A Microbial Biorealm page on the genus Rhodobacter sphaeroides
Higher order taxa
Bacteria; Proteobacteria; Alphaproteobacteria; Rhodobaterales; Rhodobacteraceae; Rhodobacter; sphaeroides
Description and significance
Rhodobacter sphaeroides is a rod-shaped, gram-negative, purple non-sulfur photoheterotrophic bacterium belonging to the α-3 subclass of Proteobacteria. Like other species of Rhodobacter, R. sphaeroides is a metabolically diverse organism that is capable of many modes of growth including aerobic repiration, anaerobic anoxygenic photosynthesis, fermentation, and diazotrophic growth (Blankenship, R. E. Madigan, M. T. and Bauer 1995). The presence of such diverse metabolisms predicts the existence of complex regulatory mechanisms used by the organism in identifying the most efficient methods of carbon and energy utilization and conservation in a variety of environments.
Most notably, Rhodobacter sphaeroides is closely studied as a model organism for anoxygenic photosynthesis and carbon fixation. The regulation of the genes that encode its photosynthetic machinery is well established. Changes in oxygen tension trigger physiological and morphological adaptations including cytoplasmic membrane reconstruction(Niederman, R. A., D. E. Mallon, J. J. Langan 1976). In fact, in the presence of blue light, the cell develops intracellular vessicles that contain the photosystems. By increasing the number of membranes in the cell, it is able to more efficiently harness available light.
The interest in the photosynthetic capacity of Rhodobacter sphaeroides has prompted researchers to evaluate its potential for biofuel and bioplastic production. Rhodobacter sphaeroides is able to produce polyhydroxybutyrate, a polymer of 3-hydroxybutyrate. It is commonly thought to be a sink for excess reducing equivalents and carbon storage. To researchers, however, it is a potential bioplastic. While research tends to center on PHB production more in Cupriavidus necator, the potential to use light as an energy source for the production of bioplastics with Rhodobacter sphaeroides continues to tempt scientists. In addition, Rhodobacter sphaeroides is capable of hydrogen production by way of its nitrogenase. A large body of work exists documenting researchers' attempts to develop a strain of Rhodobacter sphaeroides that is able to produce hydrogen, a potential biofuel, using light as its energy source.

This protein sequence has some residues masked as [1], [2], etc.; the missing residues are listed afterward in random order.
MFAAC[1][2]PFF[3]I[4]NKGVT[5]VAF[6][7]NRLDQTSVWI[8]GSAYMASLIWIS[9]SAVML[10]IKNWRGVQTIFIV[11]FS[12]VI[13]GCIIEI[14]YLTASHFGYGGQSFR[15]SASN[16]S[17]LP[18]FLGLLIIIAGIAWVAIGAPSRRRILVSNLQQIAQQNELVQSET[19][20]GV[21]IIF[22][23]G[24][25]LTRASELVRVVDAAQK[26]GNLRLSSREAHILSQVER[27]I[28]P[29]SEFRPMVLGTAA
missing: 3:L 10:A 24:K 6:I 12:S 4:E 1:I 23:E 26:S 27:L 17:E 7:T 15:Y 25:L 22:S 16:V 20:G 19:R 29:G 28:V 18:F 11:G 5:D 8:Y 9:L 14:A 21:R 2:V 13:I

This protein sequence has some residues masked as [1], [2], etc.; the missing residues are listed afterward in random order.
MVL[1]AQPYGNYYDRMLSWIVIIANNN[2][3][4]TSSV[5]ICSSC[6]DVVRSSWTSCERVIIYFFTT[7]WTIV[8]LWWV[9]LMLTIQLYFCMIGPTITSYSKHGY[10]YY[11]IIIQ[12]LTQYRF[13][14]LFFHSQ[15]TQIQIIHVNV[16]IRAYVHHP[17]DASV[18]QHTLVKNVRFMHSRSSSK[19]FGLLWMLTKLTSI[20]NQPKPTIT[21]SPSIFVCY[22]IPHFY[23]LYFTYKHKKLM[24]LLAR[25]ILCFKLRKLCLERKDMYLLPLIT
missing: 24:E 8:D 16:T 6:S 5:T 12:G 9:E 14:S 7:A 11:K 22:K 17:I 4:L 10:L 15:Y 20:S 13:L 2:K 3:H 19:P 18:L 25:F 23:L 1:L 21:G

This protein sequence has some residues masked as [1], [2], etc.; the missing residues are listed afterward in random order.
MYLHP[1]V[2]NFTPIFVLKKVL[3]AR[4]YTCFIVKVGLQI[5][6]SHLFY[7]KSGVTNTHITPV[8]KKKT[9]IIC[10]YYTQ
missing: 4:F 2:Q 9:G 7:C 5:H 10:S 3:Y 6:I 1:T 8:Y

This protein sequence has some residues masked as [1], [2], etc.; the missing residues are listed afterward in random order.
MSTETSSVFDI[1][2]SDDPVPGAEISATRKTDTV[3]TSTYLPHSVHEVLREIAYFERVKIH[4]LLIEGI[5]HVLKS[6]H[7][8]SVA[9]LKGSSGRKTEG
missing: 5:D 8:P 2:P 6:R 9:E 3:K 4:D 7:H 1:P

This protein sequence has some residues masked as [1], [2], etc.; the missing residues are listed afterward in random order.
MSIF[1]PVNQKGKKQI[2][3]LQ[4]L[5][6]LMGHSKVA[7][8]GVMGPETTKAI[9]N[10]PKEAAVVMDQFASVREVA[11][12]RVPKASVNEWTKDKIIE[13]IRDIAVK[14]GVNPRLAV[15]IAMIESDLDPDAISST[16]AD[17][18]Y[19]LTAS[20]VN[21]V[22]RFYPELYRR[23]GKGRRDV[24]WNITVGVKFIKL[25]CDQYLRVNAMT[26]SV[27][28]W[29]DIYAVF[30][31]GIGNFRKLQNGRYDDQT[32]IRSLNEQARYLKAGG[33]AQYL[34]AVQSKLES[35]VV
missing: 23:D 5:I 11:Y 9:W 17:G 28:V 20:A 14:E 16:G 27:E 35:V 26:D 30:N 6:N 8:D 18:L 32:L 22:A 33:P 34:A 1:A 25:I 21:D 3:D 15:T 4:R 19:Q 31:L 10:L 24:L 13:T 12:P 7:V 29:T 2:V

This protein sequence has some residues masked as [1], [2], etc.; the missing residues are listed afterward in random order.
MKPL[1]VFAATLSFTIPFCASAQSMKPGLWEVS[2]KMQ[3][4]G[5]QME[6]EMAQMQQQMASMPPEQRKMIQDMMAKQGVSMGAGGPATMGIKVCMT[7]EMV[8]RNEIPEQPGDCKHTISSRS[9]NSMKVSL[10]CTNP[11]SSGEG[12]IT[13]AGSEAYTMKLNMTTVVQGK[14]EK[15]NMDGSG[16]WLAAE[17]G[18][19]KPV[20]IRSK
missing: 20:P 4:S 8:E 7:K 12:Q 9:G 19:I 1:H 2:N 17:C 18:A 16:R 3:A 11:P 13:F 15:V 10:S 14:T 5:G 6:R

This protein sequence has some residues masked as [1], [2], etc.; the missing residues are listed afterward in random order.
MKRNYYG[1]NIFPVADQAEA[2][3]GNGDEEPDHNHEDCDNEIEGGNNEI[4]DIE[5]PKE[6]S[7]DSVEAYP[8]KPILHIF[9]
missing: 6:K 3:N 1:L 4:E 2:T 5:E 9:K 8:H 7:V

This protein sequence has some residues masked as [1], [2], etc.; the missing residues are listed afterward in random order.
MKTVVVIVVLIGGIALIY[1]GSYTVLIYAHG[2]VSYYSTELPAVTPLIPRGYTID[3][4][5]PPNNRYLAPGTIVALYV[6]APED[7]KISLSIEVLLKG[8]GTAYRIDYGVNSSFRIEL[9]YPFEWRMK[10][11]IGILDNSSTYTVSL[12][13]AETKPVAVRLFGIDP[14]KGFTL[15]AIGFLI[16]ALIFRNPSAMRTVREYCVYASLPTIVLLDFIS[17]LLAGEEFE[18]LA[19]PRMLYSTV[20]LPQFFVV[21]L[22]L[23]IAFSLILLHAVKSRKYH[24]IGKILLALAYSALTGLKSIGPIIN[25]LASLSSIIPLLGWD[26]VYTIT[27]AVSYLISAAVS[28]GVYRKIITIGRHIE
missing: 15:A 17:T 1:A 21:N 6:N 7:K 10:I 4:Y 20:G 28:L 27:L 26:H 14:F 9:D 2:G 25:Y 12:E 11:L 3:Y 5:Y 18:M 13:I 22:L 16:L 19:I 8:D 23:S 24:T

Some studies with Rhodobacter sphaeroides have also discussed its capacity for bioremediation. For example, a biomass-dependent kinetics has been established for the precipitation of cadmium when it is introduced into a Rhodobacter sphaeroides culture (Bai 2008).
Motility in Rhodobacter sphaeroides is achieved by means of an atypical single subpolar flagellum, which allows it rotate in a clockwise direction with a fast, slow or stop mechanism. It is also the first bacterium that was found to possess multiple chromosomes (Suwanto, A., and S. Kaplan. 1989).
Rhodobacter sphaeroides contains two circular chromosomes, CI (3.19 Mb) and CII (0.94 Mb), and five endogenous plasmids A (0.11 Mb), B (0.11 Mb), C (0.11 Mb), D (0.10 Mb), E (0.04 Mb). Thus, the total genome size is 4.6 Mb and G+C content is 67.3 mol % and 65.7 mol % for CI and CII, respectively. A number of essential genes of R. sphaeroides are distributed between the two chromosomes. For example, one ribosomal RNA (rRNA) operon (rrnA) is found on CI, while two rRNA operons (rrnB and rrnC) are on CII. CI has more evolutionarily conserved sequences than CII. It is thought that the rapid evolution of CII has contributed to the metabolic versatilty of this organism. Genes on CII encode products that are involved in protein synthesis, amino acid biosynthesis, fatty acid metabolism, transcriptional regulation, energy metabolism, and structural components. It has been suggested that CII may have evolved either from a larger chromosome or from a plasmid.
Cell Structure and Metabolism